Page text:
As an international consultancy and construction company, Mace is part of an industry that is traditionally male-dominated. This can make it hard to recruit female engineers, to keep them and to see them advancing in their careers.
Mace prides itself on championing responsible business behaviour. It already had in place diversity policies and was training managers to be objective and fair in making appointments. However, this was not enough.
The company needed to do more. It had to change the way young women were perceived across the organisation. It also had to pinpoint the critical ways in which it could motivate and support women to stay and to move on to more senior roles.
Strengthening existing processes and identifying new steps to be taken can be very time-consuming. It is also complicated without a clear framework to follow.
Mace came to WISE for ideas and support.
How WISE has helped…
Mace worked closely with the WISE senior team to identify companies that faced the same challenges, to share their experiences and learn from their best practices.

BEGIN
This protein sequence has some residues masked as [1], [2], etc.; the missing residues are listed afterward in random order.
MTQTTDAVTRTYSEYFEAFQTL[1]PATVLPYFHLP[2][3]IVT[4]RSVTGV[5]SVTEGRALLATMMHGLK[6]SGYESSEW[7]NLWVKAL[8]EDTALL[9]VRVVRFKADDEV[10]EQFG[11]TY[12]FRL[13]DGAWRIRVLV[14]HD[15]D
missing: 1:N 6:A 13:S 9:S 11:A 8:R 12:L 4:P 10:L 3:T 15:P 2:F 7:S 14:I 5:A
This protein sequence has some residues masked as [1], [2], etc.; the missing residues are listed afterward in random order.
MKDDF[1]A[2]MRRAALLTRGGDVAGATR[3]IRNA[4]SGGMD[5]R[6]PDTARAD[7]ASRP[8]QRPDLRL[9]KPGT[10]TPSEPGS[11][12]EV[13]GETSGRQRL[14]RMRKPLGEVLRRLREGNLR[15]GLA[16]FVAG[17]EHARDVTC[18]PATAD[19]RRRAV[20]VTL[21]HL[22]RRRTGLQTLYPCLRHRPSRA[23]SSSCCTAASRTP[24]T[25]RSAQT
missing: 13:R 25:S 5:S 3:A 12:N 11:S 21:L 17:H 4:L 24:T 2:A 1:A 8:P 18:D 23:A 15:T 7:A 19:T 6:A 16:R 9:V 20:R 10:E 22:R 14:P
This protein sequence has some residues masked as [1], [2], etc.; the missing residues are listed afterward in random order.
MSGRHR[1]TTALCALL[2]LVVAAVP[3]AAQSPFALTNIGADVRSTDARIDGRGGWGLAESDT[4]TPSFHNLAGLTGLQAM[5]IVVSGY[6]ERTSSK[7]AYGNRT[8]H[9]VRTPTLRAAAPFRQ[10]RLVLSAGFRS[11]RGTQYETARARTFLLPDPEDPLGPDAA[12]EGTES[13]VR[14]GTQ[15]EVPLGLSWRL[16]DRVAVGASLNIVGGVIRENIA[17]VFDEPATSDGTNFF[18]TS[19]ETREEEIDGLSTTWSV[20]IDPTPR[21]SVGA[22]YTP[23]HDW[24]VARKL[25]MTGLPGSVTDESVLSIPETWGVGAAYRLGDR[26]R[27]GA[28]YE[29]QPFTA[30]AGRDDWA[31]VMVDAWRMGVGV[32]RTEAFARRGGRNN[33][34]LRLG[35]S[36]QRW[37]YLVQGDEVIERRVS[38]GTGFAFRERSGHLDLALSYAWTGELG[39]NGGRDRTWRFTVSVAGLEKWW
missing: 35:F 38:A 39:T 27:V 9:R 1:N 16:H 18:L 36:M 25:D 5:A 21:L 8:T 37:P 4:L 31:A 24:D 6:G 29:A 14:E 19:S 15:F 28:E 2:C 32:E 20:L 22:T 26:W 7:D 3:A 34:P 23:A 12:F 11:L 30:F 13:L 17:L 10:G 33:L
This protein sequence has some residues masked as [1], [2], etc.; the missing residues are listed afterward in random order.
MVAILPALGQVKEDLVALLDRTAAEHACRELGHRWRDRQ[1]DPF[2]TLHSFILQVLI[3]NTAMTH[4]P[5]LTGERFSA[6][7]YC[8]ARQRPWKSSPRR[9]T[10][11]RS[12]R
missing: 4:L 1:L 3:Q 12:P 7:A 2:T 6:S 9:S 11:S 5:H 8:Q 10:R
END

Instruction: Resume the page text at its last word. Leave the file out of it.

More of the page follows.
It also used WISE’s Ten Steps framework to understand the key pointers to recruiting, retaining and promoting women– in other words, to ensuring that the company was not losing or ignoring valuable talent.
Mace then made use of the Ten Steps diagnostic and the annual Ten Steps evaluation meetings to check on the company’s progress and to compare its own experience with that of other organisations.
The results so far…
Mace is starting to make significant progress in attracting women to careers in construction.
In 2016, its graduate intake was 40% female, up from 32.9% in 2015.
Also in 2016, 6 of the 28 new starters on the apprenticeship programme in London were women – at 21%, the highest proportion yet.